NFL Football

Colts take Kansas St CB Julius Brents at No. 44 in NFL draft

(AP Photo/Jeff Roberson)


Associated Press

INDIANAPOLIS (AP) The Indianapolis Colts traded down twice Friday night before taking Kansas State cornerback Julius Brents in the second round of the NFL draft at No. 44 overall.

Brents had settled in to watch the draft at a sports bar in Westfield, a five-minute drive from the site of Colts training camp and a half hour away from his high school, when his cell phone buzzed with a 317 area code. Word from the Colts set off a wild celebration among Brents’ family and friends.

“I was praying nobody was prank calling me,” Brents said. “It’s crazy. You can’t write no better story than this. Being a Colts fan my whole life, growing up watching Peyton Manning, Bob Sanders, being able to put on that same horseshoe, it’s nothing but a blessing.”

The 6-foot-3, 198-pound Indianapolis native earned first-team All-Big 12 honors in 2022 on the strength of four interceptions and 45 tackles, including 3.5 for loss. Brents is expected to replenish the position after general manager Chris Ballard traded top corner Stephon Gilmore to Dallas in March.

Indianapolis added one other player on Day 2, drafting North Carolina wide receiver Josh Downs in the third round at No. 79 overall. The 5-9, 171-pound speedster earned second-team All-American honors in 2022 when he had 94 catches for 1,029 yards and 11 touchdowns. In 2021, he caught 101 passes for 1,335 yards and eight scores.

“I remember talking to (Colts receivers coach) Reggie Wayne a few weeks ago, and he told me he needed me on the squad,” Downs said. “He told me I’m explosive and he loves to see me play, and it came to fruition so I’m very grateful to the organization.”

Downs also could provide a boost to the Colts’ special teams. In his final two college seasons, he averaged 9.8 and 13.3 yards per punt return. The Georgia native features NFL bloodlines. His father, Gary, played in the league for seven years, and an uncle, Dre Bly, was a two-time Pro Bowl selection.

“Josh Downs is a bonus,” Ballard said. “We wanted to add more speed. The size at the end of the day didn’t really matter. We’ll definitely give him a shot (at returning punts).”

Brents began his college career at Iowa before transferring in 2021 to Kansas State. He was a three-time all-conference performer at Warren Central High School in Indy and measured an 82 ⅝-inch wingspan.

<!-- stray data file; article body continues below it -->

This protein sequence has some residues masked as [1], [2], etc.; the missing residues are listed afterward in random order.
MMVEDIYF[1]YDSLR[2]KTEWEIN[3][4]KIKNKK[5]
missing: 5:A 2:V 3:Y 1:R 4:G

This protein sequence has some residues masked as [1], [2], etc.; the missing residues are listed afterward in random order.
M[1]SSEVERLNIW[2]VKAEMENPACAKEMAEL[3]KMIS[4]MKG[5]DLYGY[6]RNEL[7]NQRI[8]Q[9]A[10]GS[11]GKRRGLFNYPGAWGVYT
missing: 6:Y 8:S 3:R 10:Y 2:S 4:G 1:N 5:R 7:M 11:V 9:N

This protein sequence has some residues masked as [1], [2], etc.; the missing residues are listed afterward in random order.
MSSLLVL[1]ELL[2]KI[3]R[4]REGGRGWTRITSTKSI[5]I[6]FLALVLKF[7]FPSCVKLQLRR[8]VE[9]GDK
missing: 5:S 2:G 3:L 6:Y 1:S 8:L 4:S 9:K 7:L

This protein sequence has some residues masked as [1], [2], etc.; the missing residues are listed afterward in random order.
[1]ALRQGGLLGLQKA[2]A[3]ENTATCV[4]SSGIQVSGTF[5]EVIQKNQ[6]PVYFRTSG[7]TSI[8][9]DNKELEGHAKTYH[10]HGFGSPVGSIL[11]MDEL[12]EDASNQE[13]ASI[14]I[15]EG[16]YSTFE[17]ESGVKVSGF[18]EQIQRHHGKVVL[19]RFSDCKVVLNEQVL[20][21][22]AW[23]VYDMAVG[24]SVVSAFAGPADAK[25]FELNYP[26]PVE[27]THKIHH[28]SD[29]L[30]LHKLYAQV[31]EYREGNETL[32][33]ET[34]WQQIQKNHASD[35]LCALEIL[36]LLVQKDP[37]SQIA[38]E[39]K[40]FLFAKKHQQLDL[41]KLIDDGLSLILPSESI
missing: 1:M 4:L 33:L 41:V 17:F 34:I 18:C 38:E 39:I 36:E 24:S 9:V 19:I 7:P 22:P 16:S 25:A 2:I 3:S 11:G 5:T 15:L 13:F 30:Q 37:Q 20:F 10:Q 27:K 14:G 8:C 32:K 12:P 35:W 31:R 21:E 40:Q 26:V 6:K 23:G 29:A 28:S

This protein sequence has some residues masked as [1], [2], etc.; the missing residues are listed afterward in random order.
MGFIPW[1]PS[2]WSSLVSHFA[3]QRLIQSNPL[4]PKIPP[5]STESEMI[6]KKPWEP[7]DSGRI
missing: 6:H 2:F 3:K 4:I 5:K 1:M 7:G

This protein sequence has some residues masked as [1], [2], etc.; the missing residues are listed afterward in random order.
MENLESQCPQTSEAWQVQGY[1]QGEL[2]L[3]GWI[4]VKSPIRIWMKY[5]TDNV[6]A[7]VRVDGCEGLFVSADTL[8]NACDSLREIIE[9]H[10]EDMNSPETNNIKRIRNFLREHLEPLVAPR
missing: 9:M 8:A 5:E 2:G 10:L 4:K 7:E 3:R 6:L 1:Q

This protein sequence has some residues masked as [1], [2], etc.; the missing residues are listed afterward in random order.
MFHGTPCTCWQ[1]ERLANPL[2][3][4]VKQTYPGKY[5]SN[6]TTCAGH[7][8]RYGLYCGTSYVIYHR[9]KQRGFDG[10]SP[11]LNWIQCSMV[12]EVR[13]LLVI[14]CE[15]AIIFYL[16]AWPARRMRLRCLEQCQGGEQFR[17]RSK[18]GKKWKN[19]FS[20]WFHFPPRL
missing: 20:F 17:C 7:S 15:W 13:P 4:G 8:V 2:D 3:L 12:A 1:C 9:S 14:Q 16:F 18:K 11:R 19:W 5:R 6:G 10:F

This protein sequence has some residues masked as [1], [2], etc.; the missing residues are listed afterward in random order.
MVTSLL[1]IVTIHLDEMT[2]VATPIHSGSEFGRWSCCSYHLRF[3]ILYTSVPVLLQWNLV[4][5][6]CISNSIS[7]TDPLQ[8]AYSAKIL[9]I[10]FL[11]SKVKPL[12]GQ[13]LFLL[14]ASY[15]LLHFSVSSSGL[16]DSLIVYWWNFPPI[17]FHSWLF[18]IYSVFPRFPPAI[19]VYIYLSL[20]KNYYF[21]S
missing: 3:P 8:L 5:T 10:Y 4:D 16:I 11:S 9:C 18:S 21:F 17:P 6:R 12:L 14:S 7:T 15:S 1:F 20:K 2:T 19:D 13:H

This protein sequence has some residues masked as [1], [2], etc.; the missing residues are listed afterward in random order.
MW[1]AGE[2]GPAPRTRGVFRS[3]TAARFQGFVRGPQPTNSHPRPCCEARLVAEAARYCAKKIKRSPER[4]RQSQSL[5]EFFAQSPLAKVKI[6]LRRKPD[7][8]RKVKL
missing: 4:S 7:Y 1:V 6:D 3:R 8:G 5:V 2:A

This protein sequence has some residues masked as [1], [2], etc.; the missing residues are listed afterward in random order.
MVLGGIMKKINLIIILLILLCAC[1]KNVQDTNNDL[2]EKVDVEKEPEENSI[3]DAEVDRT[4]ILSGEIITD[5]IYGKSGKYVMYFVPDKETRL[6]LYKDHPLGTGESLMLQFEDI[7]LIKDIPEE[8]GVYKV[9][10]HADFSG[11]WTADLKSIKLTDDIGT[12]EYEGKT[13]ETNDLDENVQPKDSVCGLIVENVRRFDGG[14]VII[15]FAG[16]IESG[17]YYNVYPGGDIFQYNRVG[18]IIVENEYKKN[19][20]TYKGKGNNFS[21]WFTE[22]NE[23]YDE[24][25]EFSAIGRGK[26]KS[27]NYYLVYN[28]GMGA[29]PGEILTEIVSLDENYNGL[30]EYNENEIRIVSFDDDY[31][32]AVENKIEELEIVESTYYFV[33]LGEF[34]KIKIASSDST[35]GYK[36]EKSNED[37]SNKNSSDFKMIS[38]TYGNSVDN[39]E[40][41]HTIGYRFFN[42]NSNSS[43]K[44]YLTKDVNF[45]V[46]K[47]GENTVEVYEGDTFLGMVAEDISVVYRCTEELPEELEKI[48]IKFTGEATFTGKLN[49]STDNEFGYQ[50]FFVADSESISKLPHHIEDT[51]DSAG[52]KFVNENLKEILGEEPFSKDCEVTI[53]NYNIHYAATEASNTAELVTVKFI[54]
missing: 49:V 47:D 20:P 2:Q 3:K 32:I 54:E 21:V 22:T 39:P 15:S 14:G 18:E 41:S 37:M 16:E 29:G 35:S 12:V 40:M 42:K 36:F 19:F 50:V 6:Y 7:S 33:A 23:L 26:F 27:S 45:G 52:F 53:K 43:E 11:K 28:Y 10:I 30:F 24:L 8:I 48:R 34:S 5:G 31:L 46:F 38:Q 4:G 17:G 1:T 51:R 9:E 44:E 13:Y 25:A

“There’s not a lot of guys 6-3 playing corner,” Ballard said. “We do want to play a little more press coverage. For a tall kid, he can really change direction. When you’re 6-3, it gives you an advantage down the field because that looks different to a quarterback.”

Brents said his main goal is to help Indy win the Super Bowl for the first time since 2007.

“I know they wanted a great corner, and they got one in me,” Brents said. “I am who I say I am.”

The selection required a wait. Ballard twice traded down, first picking up a fifth-round selection (No. 141 overall) from Las Vegas in exchange for dropping from No. 35 overall to No. 38. Ballard then acquired an extra fourth-rounder, No. 110 overall, from Atlanta for moving from No. 38 to No. 44. The moves set Indy up for a busy finish in the fourth through seventh rounds.

“We’ve got eight picks (on Saturday),” Ballard said. “We liked the talent as we kept moving down. Especially the extra fourth, we thought that value was too good to pass up.”

On the opening day of the draft, the Colts grabbed Florida quarterback Anthony Richardson with the fourth overall pick. The move was expected after so many changes at QB for the Colts, who finished 4-12-1 mark last season with three different starters.

The 20-year-old Richardson was all smiles during his introductory news conference earlier Friday.

“It’s been everything I could dream of and a little bit more,” Richardson said. “I’m excited to finally know where home is now. I’m a Colt. I’ve been emotions everywhere. I’ve been crying, smiling, dancing, jumping around, all over the place.”

Richardson expects to adapt well to the offensive system of first-year Indy coach Shane Steichen, who worked with Philadelphia quarterback Jalen Hurts the past two seasons as the Eagles’ offensive coordinator.

“We’ve all seen what he did with Jalen Hurts,” Richardson said. “I feel like I can perform the same way Jalen did. The offense is great. I’m pretty much familiar with what they’re going to run, and I’m excited to get into it.” ---

AP NFL: and

Updated April 28, 2023

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